“Airplanes” – Local Natives
Incorporating humor and substance, intricacy and simplicity, “Airplanes” feels terrifically well-conceived and well-performed. From the oddball grunts and groans that start things off to the strong instrumental parts to the offbeat way the lyrics and music match up, everything in this moderately paced, appealingly percussive song works to produce great texture and a satisfying sense of presence. Local Natives is a L.A.-based quintet with three singers and often an extra drummer; the way this song achieves both lightness and heaviness has a lot to do with the playful musicality of each band member. (For a delightful look at this exact characteristic, check out the band’s backyard video in which they cover “Cecilia.”)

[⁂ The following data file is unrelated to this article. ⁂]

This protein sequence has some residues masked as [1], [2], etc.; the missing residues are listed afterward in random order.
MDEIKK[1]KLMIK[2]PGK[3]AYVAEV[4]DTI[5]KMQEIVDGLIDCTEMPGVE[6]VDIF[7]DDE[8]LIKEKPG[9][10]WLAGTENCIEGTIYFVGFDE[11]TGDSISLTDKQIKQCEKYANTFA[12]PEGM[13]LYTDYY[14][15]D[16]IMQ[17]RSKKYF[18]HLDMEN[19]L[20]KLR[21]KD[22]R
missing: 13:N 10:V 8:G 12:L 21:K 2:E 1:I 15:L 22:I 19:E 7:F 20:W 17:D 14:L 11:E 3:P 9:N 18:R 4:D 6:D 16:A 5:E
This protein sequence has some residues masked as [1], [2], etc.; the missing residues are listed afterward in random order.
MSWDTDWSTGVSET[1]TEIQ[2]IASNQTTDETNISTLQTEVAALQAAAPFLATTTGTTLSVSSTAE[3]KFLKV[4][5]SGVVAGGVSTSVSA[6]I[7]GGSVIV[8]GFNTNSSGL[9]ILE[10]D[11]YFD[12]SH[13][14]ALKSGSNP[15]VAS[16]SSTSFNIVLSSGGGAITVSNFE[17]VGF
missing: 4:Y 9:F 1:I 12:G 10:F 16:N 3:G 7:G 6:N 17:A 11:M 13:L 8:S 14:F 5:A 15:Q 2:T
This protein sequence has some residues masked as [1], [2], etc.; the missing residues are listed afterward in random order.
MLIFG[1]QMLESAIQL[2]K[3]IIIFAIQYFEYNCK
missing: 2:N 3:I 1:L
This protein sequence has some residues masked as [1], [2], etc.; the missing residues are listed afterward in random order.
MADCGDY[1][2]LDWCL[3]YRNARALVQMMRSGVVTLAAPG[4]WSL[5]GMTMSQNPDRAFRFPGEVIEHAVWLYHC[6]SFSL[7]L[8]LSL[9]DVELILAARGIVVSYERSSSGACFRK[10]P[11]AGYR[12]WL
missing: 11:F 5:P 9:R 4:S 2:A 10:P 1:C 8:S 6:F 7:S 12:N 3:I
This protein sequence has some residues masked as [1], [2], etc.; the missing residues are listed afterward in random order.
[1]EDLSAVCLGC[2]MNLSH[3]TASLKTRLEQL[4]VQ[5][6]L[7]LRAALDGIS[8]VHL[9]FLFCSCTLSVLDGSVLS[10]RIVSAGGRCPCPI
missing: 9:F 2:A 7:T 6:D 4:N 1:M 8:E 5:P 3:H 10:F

“Airplanes” is about singer Kelcey Ayer’s grandfather, an impressive family personality (and longtime Boeing engineer) who died when Kelcey was two. Ayer’s falsetto-y tenor, at once good-natured and forlorn, has a lot to do with how the song manages to incorporate both lightness and heaviness as it unfolds, as do the smartly arranged harmonies that help him out. It’s a mature sensibility for a young band. If they can navigate the tricky interpersonal politics of keeping five creative folks together in one ensemble, Local Natives have a serious shot at success, however success is defined on the 21st-century music scene.
When the band’s debut CD, Gorilla Manor, is released, you’ll find “Airplanes” on it. The album–which gets its name from the nickname given to a house the band members shared for a while in the Silverlake section of Los Angeles–is “forthcoming,” says the band. Which might mean they’re shopping it around, hoping to find a record label that wants to release it for them. Maybe they had some luck last week in Austin? In the meantime,
MP3 via the band.